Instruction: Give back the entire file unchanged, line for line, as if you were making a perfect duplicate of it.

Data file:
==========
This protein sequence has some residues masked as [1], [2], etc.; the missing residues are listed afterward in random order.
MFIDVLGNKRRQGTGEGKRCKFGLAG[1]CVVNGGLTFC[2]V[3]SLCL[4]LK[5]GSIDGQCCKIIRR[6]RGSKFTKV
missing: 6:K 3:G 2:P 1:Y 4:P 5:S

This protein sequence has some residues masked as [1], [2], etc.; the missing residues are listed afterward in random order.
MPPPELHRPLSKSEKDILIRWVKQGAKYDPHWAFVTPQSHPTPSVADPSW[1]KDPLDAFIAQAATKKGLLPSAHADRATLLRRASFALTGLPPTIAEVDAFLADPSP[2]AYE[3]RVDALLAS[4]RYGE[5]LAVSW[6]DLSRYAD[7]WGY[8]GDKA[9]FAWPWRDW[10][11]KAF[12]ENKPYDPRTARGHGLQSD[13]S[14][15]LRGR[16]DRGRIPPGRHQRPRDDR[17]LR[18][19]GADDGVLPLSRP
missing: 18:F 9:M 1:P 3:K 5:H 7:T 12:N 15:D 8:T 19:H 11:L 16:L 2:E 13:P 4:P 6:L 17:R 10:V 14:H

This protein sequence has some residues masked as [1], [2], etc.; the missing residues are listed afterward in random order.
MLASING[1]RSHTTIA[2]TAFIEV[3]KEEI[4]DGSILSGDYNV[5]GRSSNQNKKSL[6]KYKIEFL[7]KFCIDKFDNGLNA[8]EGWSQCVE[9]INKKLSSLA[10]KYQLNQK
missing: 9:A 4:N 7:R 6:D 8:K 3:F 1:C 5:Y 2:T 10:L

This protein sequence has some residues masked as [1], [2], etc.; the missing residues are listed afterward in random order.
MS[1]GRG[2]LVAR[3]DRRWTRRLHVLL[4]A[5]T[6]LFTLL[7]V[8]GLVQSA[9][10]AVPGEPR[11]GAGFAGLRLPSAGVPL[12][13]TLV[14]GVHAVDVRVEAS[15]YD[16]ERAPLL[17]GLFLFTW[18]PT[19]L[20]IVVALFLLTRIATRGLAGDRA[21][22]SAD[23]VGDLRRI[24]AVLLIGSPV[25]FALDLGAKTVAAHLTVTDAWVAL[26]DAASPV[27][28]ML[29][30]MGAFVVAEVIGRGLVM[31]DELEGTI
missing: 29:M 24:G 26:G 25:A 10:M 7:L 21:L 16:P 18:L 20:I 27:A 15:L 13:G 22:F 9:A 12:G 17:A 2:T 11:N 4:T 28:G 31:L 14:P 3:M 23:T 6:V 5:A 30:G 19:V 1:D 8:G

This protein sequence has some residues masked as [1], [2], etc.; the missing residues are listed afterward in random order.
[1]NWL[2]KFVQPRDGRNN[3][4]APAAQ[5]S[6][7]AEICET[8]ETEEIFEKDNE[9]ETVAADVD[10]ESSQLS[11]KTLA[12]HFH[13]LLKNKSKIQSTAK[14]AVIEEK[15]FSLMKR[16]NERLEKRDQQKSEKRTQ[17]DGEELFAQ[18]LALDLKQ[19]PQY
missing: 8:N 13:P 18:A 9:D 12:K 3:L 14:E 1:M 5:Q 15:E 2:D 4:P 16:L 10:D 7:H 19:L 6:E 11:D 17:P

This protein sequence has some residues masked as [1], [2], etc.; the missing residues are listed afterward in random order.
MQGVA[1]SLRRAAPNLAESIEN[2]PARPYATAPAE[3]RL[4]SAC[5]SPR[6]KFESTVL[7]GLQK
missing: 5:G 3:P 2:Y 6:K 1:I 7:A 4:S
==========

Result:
This protein sequence has some residues masked as [1], [2], etc.; the missing residues are listed afterward in random order.
MFIDVLGNKRRQGTGEGKRCKFGLAG[1]CVVNGGLTFC[2]V[3]SLCL[4]LK[5]GSIDGQCCKIIRR[6]RGSKFTKV
missing: 6:K 3:G 2:P 1:Y 4:P 5:S

This protein sequence has some residues masked as [1], [2], etc.; the missing residues are listed afterward in random order.
MPPPELHRPLSKSEKDILIRWVKQGAKYDPHWAFVTPQSHPTPSVADPSW[1]KDPLDAFIAQAATKKGLLPSAHADRATLLRRASFALTGLPPTIAEVDAFLADPSP[2]AYE[3]RVDALLAS[4]RYGE[5]LAVSW[6]DLSRYAD[7]WGY[8]GDKA[9]FAWPWRDW[10][11]KAF[12]ENKPYDPRTARGHGLQSD[13]S[14][15]LRGR[16]DRGRIPPGRHQRPRDDR[17]LR[18][19]GADDGVLPLSRP
missing: 18:F 9:M 1:P 3:K 5:H 7:T 12:N 15:D 8:T 19:H 11:L 16:L 2:E 13:P 4:P 6:L 17:R 10:V 14:H

This protein sequence has some residues masked as [1], [2], etc.; the missing residues are listed afterward in random order.
MLASING[1]RSHTTIA[2]TAFIEV[3]KEEI[4]DGSILSGDYNV[5]GRSSNQNKKSL[6]KYKIEFL[7]KFCIDKFDNGLNA[8]EGWSQCVE[9]INKKLSSLA[10]KYQLNQK
missing: 9:A 4:N 7:R 6:D 8:K 3:F 1:C 5:Y 2:T 10:L

This protein sequence has some residues masked as [1], [2], etc.; the missing residues are listed afterward in random order.
MS[1]GRG[2]LVAR[3]DRRWTRRLHVLL[4]A[5]T[6]LFTLL[7]V[8]GLVQSA[9][10]AVPGEPR[11]GAGFAGLRLPSAGVPL[12][13]TLV[14]GVHAVDVRVEAS[15]YD[16]ERAPLL[17]GLFLFTW[18]PT[19]L[20]IVVALFLLTRIATRGLAGDRA[21][22]SAD[23]VGDLRRI[24]AVLLIGSPV[25]FALDLGAKTVAAHLTVTDAWVAL[26]DAASPV[27][28]ML[29][30]MGAFVVAEVIGRGLVM[31]DELEGTI
missing: 29:M 24:G 26:G 25:A 10:M 7:L 21:L 16:P 18:L 20:I 27:A 15:L 13:G 22:F 9:A 12:G 17:A 2:T 11:N 4:T 28:G 31:L 14:P 3:M 23:T 6:V 5:A 30:G 19:V 1:D 8:G

This protein sequence has some residues masked as [1], [2], etc.; the missing residues are listed afterward in random order.
[1]NWL[2]KFVQPRDGRNN[3][4]APAAQ[5]S[6][7]AEICET[8]ETEEIFEKDNE[9]ETVAADVD[10]ESSQLS[11]KTLA[12]HFH[13]LLKNKSKIQSTAK[14]AVIEEK[15]FSLMKR[16]NERLEKRDQQKSEKRTQ[17]DGEELFAQ[18]LALDLKQ[19]PQY
missing: 8:N 13:P 18:A 9:D 12:K 3:L 14:E 1:M 5:Q 15:E 2:D 4:P 16:L 10:D 7:H 19:L 6:E 11:D 17:P

This protein sequence has some residues masked as [1], [2], etc.; the missing residues are listed afterward in random order.
MQGVA[1]SLRRAAPNLAESIEN[2]PARPYATAPAE[3]RL[4]SAC[5]SPR[6]KFESTVL[7]GLQK
missing: 5:G 3:P 2:Y 6:K 1:I 7:A 4:S